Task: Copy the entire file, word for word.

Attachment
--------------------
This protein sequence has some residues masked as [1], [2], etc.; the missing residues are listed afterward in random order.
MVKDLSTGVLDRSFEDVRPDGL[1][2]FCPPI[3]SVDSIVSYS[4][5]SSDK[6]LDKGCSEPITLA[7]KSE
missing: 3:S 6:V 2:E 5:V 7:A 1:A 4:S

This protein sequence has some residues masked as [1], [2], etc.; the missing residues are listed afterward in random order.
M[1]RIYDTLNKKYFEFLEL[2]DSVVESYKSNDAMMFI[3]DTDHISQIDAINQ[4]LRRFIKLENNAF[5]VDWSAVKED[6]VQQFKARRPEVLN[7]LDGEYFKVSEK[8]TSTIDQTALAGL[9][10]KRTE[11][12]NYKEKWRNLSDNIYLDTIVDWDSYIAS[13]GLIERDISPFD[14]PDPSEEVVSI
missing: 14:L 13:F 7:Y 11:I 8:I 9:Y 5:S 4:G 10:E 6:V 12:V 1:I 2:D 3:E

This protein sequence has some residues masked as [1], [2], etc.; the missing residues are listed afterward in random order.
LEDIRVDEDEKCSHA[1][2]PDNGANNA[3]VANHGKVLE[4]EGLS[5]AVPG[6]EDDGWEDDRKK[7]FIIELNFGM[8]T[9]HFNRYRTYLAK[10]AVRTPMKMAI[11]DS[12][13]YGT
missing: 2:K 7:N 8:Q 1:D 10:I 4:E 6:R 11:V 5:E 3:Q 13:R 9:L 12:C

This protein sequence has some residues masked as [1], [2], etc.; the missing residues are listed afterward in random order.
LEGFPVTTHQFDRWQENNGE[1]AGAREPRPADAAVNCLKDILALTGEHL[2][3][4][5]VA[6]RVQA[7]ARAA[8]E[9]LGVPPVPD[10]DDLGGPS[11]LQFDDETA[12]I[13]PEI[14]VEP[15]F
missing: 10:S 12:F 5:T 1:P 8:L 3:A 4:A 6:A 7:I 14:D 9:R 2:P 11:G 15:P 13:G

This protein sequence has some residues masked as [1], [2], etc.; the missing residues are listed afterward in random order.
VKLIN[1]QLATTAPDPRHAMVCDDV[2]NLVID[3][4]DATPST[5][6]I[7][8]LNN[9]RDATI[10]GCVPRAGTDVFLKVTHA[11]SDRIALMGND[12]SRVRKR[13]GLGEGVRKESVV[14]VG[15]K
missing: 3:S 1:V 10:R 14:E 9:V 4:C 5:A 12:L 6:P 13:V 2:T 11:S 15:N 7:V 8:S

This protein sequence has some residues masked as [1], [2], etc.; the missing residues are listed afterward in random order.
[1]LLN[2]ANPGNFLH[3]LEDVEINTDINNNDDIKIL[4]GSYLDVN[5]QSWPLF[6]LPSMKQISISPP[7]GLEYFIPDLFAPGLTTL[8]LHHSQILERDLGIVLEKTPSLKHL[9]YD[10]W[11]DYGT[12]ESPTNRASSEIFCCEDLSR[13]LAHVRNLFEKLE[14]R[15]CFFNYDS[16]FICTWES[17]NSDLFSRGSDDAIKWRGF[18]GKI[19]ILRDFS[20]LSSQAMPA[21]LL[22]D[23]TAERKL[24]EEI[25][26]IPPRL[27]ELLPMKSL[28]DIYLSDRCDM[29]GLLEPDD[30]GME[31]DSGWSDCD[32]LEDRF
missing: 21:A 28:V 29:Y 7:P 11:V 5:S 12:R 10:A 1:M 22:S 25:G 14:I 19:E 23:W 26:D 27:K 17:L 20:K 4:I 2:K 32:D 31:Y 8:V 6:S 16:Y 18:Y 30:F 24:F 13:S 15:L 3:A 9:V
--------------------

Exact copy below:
This protein sequence has some residues masked as [1], [2], etc.; the missing residues are listed afterward in random order.
MVKDLSTGVLDRSFEDVRPDGL[1][2]FCPPI[3]SVDSIVSYS[4][5]SSDK[6]LDKGCSEPITLA[7]KSE
missing: 3:S 6:V 2:E 5:V 7:A 1:A 4:S

This protein sequence has some residues masked as [1], [2], etc.; the missing residues are listed afterward in random order.
M[1]RIYDTLNKKYFEFLEL[2]DSVVESYKSNDAMMFI[3]DTDHISQIDAINQ[4]LRRFIKLENNAF[5]VDWSAVKED[6]VQQFKARRPEVLN[7]LDGEYFKVSEK[8]TSTIDQTALAGL[9][10]KRTE[11][12]NYKEKWRNLSDNIYLDTIVDWDSYIAS[13]GLIERDISPFD[14]PDPSEEVVSI
missing: 14:L 13:F 7:Y 11:I 8:I 9:Y 5:S 4:G 10:E 6:V 12:V 1:I 2:D 3:E

This protein sequence has some residues masked as [1], [2], etc.; the missing residues are listed afterward in random order.
LEDIRVDEDEKCSHA[1][2]PDNGANNA[3]VANHGKVLE[4]EGLS[5]AVPG[6]EDDGWEDDRKK[7]FIIELNFGM[8]T[9]HFNRYRTYLAK[10]AVRTPMKMAI[11]DS[12][13]YGT
missing: 2:K 7:N 8:Q 1:D 10:I 4:E 6:R 11:V 5:E 3:Q 13:R 9:L 12:C

This protein sequence has some residues masked as [1], [2], etc.; the missing residues are listed afterward in random order.
LEGFPVTTHQFDRWQENNGE[1]AGAREPRPADAAVNCLKDILALTGEHL[2][3][4][5]VA[6]RVQA[7]ARAA[8]E[9]LGVPPVPD[10]DDLGGPS[11]LQFDDETA[12]I[13]PEI[14]VEP[15]F
missing: 10:S 12:F 5:T 1:P 8:L 3:A 4:A 6:A 7:I 14:D 9:R 2:P 11:G 15:P 13:G

This protein sequence has some residues masked as [1], [2], etc.; the missing residues are listed afterward in random order.
VKLIN[1]QLATTAPDPRHAMVCDDV[2]NLVID[3][4]DATPST[5][6]I[7][8]LNN[9]RDATI[10]GCVPRAGTDVFLKVTHA[11]SDRIALMGND[12]SRVRKR[13]GLGEGVRKESVV[14]VG[15]K
missing: 3:S 1:V 10:R 14:E 9:V 4:C 5:A 12:L 6:P 13:V 2:T 11:S 15:N 7:V 8:S

This protein sequence has some residues masked as [1], [2], etc.; the missing residues are listed afterward in random order.
[1]LLN[2]ANPGNFLH[3]LEDVEINTDINNNDDIKIL[4]GSYLDVN[5]QSWPLF[6]LPSMKQISISPP[7]GLEYFIPDLFAPGLTTL[8]LHHSQILERDLGIVLEKTPSLKHL[9]YD[10]W[11]DYGT[12]ESPTNRASSEIFCCEDLSR[13]LAHVRNLFEKLE[14]R[15]CFFNYDS[16]FICTWES[17]NSDLFSRGSDDAIKWRGF[18]GKI[19]ILRDFS[20]LSSQAMPA[21]LL[22]D[23]TAERKL[24]EEI[25][26]IPPRL[27]ELLPMKSL[28]DIYLSDRCDM[29]GLLEPDD[30]GME[31]DSGWSDCD[32]LEDRF
missing: 21:A 28:V 29:Y 7:P 11:V 5:S 12:R 10:A 1:M 22:S 25:G 14:I 19:E 23:W 26:D 27:K 17:L 20:K 4:I 2:K 32:D 31:Y 8:V 6:S 16:Y 18:Y 30:F 24:F 13:S 15:L 3:A 9:V